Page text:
Eleven-Year-Old From Leawood Has Patent Pending For Her Invention | KCUR

Eleven-Year-Old From Leawood Has Patent Pending For Her Invention

Apr 27, 2018

After her neighbor’s house was struck by lightning, Julia Luetje, an eleven-year old from Leawood, Kansas developed a fear of thunderstorms.

“I’m afraid of storms,” said Luetje. “I don’t like hearing them or seeing the lightning.”

Flashing lights, loud booms and a downpour of rain — it’s a pretty reasonable thing for a kid to be scared about. But when the elementary school Luejte attended held an inventor’s fair, she decided to face her fears.

Luetje created an invention she named “The Storm Sleeper.”

“The storm sleeper is a pillow fort for your head with a speaker and reading light so you don’t hear the sights or sound (of the) storm,” Luetje said.

When Julia Luetje started to work on her school project, pillows, velcro, portable speakers and Royals fabric were some of the materials used in her initial design.
Credit Susan Bernstein

Luetje’s first prototype had three pillows glued together in the shape of a horseshoe, draped with a blue cloth. Inside, speakers were velcroed on to play soothing music.

“For school last year, my mom just bought cheap pillows because she thought it was just another school project and I used hot glue and didn’t sew,” said Luetje. “It took like an hour to make.”

Luetje didn’t win her school invention fair. But she knew her design had potential and she wasn’t ready to give up on it.

“Last spring, I saw on (The Ellen DeGeneres Show) this contest called the Frito-Lay Dreamvention. So I entered because I already had an invention I just made,” Luetje said.

A few months later, Luetje’s parents received a phone call from Frito-Lay.

“At first my parents thought it was a scam,” said Luetje. “But then once they figured out it wasn’t, they were really excited.”

It was an invitation for Luetje and her family to attend a special ceremony in Austin, Texas.

“It was really cool because I walked in these doors and there were these cameras filming me, and they told me I was a finalist and I couldn’t believe it,” Luetje said. “Because I didn’t win at my school invention fair but I was in the top five out of 13,000 (competitors.)”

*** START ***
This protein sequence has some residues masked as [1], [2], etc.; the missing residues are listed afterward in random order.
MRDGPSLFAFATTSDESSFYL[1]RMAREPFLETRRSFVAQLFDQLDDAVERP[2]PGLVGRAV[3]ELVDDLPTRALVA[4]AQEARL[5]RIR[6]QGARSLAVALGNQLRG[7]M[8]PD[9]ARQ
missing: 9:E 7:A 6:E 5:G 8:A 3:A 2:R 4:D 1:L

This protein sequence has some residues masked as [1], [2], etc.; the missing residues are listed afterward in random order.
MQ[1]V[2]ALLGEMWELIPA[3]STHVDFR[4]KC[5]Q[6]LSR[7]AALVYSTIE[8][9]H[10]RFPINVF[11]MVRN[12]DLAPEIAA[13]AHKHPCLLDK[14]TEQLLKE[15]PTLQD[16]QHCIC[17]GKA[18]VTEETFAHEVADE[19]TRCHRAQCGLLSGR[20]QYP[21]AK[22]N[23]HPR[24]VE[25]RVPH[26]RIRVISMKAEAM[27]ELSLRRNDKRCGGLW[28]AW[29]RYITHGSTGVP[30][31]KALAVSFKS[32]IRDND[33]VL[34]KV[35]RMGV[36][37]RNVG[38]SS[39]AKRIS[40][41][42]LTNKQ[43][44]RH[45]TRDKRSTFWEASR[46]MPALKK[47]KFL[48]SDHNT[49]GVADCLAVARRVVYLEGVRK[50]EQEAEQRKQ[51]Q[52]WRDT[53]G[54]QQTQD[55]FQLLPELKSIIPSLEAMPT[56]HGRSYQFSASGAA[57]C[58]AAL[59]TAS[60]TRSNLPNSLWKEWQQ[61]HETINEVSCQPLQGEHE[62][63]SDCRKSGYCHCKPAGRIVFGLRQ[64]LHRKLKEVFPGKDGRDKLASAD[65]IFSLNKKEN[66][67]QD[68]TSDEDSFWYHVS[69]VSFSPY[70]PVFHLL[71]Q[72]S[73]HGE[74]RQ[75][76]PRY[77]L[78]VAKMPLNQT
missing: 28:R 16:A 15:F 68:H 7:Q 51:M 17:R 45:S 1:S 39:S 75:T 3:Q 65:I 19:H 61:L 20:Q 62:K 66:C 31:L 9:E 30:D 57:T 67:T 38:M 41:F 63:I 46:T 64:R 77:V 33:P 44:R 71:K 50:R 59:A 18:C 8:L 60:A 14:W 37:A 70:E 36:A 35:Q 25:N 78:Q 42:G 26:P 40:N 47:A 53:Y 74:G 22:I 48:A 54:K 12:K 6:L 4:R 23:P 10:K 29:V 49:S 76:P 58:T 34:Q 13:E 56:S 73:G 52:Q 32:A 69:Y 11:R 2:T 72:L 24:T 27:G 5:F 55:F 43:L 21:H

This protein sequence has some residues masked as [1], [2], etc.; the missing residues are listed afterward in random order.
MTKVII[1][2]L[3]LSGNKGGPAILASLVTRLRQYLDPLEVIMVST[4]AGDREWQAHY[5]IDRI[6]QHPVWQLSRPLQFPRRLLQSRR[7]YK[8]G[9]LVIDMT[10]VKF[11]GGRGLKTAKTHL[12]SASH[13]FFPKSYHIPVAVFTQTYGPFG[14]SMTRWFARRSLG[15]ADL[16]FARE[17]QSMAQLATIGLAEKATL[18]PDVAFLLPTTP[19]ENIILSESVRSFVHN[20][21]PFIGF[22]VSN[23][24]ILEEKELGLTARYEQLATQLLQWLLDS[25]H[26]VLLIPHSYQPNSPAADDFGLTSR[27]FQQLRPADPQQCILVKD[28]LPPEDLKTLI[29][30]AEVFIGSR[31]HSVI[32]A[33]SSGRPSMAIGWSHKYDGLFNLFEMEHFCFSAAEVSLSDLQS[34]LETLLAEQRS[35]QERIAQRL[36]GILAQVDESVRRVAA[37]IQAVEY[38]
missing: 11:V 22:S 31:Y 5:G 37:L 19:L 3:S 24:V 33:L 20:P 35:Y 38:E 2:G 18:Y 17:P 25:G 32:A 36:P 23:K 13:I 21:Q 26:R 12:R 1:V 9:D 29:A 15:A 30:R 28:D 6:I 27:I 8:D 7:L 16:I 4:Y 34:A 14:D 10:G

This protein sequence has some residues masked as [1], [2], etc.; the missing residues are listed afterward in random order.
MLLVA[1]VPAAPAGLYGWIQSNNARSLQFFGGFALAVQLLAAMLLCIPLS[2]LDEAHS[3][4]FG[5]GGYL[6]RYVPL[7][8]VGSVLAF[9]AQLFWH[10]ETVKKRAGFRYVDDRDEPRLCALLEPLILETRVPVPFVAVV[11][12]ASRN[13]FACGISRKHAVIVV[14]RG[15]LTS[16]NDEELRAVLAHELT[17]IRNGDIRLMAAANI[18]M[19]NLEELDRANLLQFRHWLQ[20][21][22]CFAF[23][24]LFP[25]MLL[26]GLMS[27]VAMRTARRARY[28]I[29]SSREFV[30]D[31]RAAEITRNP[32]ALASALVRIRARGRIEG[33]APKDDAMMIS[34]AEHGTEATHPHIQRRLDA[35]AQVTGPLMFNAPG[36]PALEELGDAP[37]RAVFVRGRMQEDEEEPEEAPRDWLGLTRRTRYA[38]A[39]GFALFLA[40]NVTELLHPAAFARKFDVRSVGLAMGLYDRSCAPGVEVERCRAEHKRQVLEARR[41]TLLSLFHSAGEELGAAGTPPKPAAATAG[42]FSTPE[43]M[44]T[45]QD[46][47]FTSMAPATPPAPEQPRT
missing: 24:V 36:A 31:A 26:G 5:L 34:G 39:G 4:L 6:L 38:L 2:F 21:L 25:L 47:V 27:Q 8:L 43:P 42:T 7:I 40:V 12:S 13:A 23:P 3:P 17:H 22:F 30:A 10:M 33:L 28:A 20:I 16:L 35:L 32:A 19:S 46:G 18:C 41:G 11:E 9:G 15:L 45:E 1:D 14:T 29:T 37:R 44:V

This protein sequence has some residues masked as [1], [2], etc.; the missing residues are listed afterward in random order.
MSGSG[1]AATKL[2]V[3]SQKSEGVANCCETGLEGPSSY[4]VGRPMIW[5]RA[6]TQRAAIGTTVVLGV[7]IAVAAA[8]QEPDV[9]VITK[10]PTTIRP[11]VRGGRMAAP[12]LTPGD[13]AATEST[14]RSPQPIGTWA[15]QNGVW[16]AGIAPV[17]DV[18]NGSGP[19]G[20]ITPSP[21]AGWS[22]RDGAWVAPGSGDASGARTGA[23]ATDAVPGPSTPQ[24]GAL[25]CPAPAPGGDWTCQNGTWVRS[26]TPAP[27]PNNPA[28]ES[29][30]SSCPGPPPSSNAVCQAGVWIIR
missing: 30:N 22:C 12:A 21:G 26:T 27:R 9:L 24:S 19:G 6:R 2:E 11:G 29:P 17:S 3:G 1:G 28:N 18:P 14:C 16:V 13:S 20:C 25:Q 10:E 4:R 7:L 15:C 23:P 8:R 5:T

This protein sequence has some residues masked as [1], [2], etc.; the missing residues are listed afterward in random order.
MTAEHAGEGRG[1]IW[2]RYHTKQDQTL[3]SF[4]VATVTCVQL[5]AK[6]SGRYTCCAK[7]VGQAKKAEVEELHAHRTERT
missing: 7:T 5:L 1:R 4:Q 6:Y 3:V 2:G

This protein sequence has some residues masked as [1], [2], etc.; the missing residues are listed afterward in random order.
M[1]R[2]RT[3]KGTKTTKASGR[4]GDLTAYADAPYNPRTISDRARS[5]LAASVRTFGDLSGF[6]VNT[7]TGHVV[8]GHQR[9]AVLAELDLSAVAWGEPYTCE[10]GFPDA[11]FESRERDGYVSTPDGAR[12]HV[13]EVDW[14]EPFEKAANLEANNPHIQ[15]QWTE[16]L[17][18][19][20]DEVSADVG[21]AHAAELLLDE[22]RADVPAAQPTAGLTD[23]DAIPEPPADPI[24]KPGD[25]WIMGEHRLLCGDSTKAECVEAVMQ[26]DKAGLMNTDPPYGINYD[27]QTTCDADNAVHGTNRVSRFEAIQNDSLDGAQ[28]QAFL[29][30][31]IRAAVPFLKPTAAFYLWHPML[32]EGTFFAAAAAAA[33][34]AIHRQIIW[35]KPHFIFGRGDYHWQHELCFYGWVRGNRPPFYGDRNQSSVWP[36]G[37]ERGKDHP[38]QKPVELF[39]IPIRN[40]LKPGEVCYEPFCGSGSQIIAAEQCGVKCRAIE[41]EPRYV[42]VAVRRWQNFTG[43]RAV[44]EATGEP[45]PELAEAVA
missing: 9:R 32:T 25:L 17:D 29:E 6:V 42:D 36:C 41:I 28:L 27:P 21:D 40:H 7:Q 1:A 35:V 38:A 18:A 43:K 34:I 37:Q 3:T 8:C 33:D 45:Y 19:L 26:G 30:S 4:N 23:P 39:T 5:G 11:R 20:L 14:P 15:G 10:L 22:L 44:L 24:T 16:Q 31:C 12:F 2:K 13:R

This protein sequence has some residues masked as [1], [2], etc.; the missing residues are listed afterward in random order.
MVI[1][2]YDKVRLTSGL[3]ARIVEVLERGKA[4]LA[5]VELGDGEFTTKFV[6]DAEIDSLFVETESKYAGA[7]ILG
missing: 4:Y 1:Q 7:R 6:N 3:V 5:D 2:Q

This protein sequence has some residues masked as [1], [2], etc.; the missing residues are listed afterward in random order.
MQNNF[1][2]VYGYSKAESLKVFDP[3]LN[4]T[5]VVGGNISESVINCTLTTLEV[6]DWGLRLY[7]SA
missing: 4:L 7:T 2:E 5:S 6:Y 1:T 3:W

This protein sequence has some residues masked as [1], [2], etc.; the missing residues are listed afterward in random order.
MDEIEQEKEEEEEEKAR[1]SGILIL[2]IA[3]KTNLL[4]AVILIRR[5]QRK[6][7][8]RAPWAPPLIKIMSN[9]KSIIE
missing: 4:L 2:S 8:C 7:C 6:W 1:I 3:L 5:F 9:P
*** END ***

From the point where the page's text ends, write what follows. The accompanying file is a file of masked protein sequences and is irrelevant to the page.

A little over a month after the ceremony, Luetje received news that she'd been selected as the grand prize winner and would be awarded $250,000.

Luetje’s mom, Susan Bernstein, says she couldn’t be more proud of her daughter’s journey.

Julia Luetje's cat, Summer, hides inside a manufactured prototype of 'The Storm Sleeper.'
Credit Susan Bernstein

“The lessons that she has learned have been invaluable. To know that this huge thing had happened to her is just so surreal,” said Bernstein. “It’s amazing to see your child achieve their dreams.”

Inventing things runs in the family. Luetje’s grandfather is Bob Bernstein, founder of the Bernstein-Rein advertising agency and Beauty Brands, was an inventor of the Happy Meal for McDonalds. (His conversation with Central Standard about that is here.)

Luetje is now in the process of patenting her design. She ran into one small problem about her age, however.

“My parents helped get the patent because I’m too young,” said Luetje. “So their names are on it.”

The Kansas Legislature presented Luetje with a certificate of recognition for her accomplishment. But Luetje’s siblings are tough critics.

“I think they were like kind of jealous. They would always say ‘Just tape this to this and enter and I could win,’” said Luetje.

Despite the fancy awards and envy of her siblings, what matters most to Luetje about her inventions is fairly simple.

“Just knowing that (my inventions) could help other people,” said Luetje.

That’s her next big step: getting her design to market so The Storm Sleeper can help other people who are afraid of storms.

This story originally aired as part of Central Standard’s conversation on astraphobia. You can find that conversation here.

Coy Dugger is an assistant producer for KCUR’s Central Standard. Reach out to him at coy@kcur.org.

Correction: Due to an editor's error, an earlier version of this story said it was based on a conversation with Central Standard host Gina Kaufmann. An audio version of this story aired on Central Standard, but Julia Luetje spoke to reporter Coy Dugger.